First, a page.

Occupy Nigeria House New York, January 10 2012: A Personal Reflection

“Revolution is neither sadness nor bitterness. On the contrary, it is the enthusiasm and the pride of a people who have taken charge and discovered their destiny”: Thomas Sankara, 1987

On New Year’s Day, when Nigerians were celebrating the advent of another year, the government of Goodluck Ebelemi Jonathan announced the removal of fuel subsidy. This unpopular move which raised exponentially the cost of living for the common man was met with stiff resistance and led to widespread protests throughout the federation in what is now known as the Occupy Nigeria Movement. The nation pulsated with action which cut across the length and breadth of the federation. For the first time, Nigerians who have since independence being delineated along ethnic and religious lines came together in a ferocious attempt to stave off the impending doom which was sure to accompany this dastardly act. Voices of protest rang out from Lagos, Abuja, Port Harcourt and found its way outside the shores of the country to London, Washington DC, New York, Belgium…

Mother Nature smiled on Nigerians in New York on January 10 when we trooped out to register our voices of anger at Nigeria House. The temperature was in the fifties quite unusual for this period in the dead of winter. The sun shone in its full glory as if it supported our cause. Armed with our placards and our fierce resolve to be part of history making, my friend Aijay Okaa and I stormed the 44th Street and 2nd Avenue offices of the Nigerian diplomatic corps in New York. Having ranted, raved and lamented on Facebook and other social networking sites, having posted countless articles and legal reviews on different websites about the gross mismanagement, inefficiency and sheer ineptitude of our lacklustre government, I wasn’t going to miss this opportunity to pass from mere rhetoric to symbolic action. We arrived just after noon and watched speaker after speaker mount the podium.

As I stood and listened to each speaker, I looked around at the faces of my fellow compatriots in the struggle. I had long diagnosed the typical Nigerian “siddon dey look” attitude as the bane of our entrenched, systematic and institutionalised malady of corruption. Each time I visited home, I could see the weary resignation underneath their beaming smiles of welcome. I had come to expect a people so cynical, indifferent and completely inundated by the happenings around them, a people who left everything in the hands of God, a people whose refrain of “e go better” was what got them through each agonising day.

I saw a different face of Nigerians that day on January 10. The cynicism, negativity, passiveness and pessimism which had been their trademark in the not too distant past was absent on that glorious day. I saw a people who with varying expressions of determination came together with one voice. Passionate echoes of “Enough is enough” filled the air. Motorists signalled their support by hooting, passersby gave us high fives, patted us on the back or simply waved. Placards of different sizes filled with all manner of messages, both comical and serious took up the Manhattan skyline. We sang our old national anthem and other solidarity movement songs. The atmosphere was electrifying. I quickly let go of my normal demure comportment of a learned gentleman and basked in the euphoria of the moment. And the sun continued to shine.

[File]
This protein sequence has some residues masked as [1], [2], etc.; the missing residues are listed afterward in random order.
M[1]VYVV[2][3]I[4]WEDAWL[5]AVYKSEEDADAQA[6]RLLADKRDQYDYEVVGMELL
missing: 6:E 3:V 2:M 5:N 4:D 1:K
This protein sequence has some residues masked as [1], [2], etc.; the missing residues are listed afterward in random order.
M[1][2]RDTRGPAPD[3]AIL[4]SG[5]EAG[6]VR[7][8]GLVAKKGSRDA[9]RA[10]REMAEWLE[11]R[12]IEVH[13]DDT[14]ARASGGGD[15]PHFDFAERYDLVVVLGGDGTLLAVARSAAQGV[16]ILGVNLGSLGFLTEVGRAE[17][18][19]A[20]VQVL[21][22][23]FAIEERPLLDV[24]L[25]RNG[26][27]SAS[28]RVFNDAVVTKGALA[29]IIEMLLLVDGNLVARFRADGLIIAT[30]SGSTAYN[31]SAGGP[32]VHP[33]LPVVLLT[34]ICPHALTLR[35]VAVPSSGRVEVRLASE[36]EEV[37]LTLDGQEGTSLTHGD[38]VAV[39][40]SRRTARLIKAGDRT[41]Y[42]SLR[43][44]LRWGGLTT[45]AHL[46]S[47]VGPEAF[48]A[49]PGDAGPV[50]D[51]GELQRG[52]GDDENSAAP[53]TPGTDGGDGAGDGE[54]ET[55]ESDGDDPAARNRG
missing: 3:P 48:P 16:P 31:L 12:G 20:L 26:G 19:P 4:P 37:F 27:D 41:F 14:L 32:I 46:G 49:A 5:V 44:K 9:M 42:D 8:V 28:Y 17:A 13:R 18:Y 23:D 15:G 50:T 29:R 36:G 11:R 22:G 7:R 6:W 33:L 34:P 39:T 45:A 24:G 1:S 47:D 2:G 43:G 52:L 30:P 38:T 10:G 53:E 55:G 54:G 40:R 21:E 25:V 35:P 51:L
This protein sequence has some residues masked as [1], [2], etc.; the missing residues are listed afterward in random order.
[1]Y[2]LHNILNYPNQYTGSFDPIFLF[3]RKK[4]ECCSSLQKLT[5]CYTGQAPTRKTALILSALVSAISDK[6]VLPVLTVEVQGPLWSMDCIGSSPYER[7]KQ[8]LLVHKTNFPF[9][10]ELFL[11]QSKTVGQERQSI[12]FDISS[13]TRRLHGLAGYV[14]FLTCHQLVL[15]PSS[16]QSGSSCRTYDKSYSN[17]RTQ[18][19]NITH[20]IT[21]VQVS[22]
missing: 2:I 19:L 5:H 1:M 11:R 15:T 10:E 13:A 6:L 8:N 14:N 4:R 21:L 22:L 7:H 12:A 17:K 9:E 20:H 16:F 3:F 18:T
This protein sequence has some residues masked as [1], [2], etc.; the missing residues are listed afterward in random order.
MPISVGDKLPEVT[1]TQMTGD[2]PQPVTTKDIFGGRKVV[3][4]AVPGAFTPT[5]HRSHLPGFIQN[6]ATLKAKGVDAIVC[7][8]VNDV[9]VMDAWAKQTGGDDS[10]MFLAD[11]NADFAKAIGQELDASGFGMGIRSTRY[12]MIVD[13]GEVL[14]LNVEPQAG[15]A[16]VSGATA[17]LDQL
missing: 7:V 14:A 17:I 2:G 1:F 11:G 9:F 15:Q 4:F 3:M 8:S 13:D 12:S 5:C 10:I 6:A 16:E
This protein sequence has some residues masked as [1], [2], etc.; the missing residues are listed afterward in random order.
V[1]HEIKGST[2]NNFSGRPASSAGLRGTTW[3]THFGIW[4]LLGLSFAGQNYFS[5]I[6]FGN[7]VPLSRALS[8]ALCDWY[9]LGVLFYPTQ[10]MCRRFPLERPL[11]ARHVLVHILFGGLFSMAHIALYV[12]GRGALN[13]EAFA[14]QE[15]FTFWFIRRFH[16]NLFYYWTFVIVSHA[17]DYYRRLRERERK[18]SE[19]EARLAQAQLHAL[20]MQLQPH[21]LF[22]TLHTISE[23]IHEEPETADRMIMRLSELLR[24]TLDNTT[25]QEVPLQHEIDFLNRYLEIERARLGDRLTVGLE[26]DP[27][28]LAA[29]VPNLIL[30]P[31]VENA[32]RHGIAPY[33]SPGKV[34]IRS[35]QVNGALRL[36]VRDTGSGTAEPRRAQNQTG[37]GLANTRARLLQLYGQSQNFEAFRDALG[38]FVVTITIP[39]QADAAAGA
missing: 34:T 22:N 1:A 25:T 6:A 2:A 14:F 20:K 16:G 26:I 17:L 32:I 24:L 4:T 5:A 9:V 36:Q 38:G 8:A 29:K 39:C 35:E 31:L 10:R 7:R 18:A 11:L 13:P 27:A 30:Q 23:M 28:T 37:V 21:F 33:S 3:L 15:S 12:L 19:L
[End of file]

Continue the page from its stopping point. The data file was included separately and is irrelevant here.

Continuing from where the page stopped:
Having exhausted myself, I stepped aside from the crowd, looked up into the clear blue skies and buried my thoughts in contemplation. I asked myself over and over again, “How did we as a country get to this point?” A country that gave me sound quality education at the cost of peanuts, a country that imparted enough confidence in me as to stand at par on the international scene with colleagues from more “civilised” nations, a country which bore the golden era of African diplomacy, the economic giant of Africa, the big brother of the ECOWAS region. How did we get to this point and more importantly, how do we get out of this mess?

My people say that any time a person wakes up is his morning. Nigerians have woken up from their slumber. It’s taken a long time coming but the time is come. When a person is pushed to the wall, he is left with three choices: to flee, to cower in defeat or to fight. We have tried the first two choices but to no avail. They’ve kept poking their hands into our still fresh wounds and we have cried out in pain. We have therefore chosen to defend ourselves. Our anguished sighs of “e go better” have been replaced by our energetic cries of “Yes We Can, Enough is enough”. So far as we no longer bend our backs, no one can ride us like a donkey anymore.

So, Good morning my fellow Nigerians and keep holding the fort. The struggle still continues.

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